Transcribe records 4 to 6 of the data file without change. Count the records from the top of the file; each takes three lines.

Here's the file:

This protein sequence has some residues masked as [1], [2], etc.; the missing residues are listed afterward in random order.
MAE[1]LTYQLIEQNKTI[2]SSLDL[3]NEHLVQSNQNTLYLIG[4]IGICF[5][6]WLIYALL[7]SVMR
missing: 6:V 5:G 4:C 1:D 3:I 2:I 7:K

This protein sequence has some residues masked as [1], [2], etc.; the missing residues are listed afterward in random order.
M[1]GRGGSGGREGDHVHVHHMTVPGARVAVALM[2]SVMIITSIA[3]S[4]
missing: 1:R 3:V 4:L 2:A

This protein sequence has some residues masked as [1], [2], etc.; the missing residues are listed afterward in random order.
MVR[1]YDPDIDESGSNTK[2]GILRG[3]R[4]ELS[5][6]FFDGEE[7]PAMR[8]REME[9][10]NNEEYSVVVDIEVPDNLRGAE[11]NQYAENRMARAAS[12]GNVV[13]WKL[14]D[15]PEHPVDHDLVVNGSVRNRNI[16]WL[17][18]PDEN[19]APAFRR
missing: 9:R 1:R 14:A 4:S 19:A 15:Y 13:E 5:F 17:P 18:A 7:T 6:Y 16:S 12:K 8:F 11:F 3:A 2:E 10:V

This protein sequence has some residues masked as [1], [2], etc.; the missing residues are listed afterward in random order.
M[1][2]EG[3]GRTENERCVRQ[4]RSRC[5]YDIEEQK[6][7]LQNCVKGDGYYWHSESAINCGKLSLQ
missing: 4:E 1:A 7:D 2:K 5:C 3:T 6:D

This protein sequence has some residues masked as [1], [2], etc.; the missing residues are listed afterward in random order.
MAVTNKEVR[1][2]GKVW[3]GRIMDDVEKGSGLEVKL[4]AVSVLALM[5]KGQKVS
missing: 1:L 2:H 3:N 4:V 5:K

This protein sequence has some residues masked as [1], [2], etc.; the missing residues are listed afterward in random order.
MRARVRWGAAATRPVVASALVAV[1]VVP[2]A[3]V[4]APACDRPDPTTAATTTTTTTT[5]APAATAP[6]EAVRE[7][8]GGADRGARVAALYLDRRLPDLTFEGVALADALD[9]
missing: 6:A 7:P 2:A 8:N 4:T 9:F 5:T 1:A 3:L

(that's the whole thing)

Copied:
This protein sequence has some residues masked as [1], [2], etc.; the missing residues are listed afterward in random order.
M[1][2]EG[3]GRTENERCVRQ[4]RSRC[5]YDIEEQK[6][7]LQNCVKGDGYYWHSESAINCGKLSLQ
missing: 4:E 1:A 7:D 2:K 5:C 3:T 6:D

This protein sequence has some residues masked as [1], [2], etc.; the missing residues are listed afterward in random order.
MAVTNKEVR[1][2]GKVW[3]GRIMDDVEKGSGLEVKL[4]AVSVLALM[5]KGQKVS
missing: 1:L 2:H 3:N 4:V 5:K

This protein sequence has some residues masked as [1], [2], etc.; the missing residues are listed afterward in random order.
MRARVRWGAAATRPVVASALVAV[1]VVP[2]A[3]V[4]APACDRPDPTTAATTTTTTTT[5]APAATAP[6]EAVRE[7][8]GGADRGARVAALYLDRRLPDLTFEGVALADALD[9]
missing: 6:A 7:P 2:A 8:N 4:T 9:F 5:T 1:A 3:L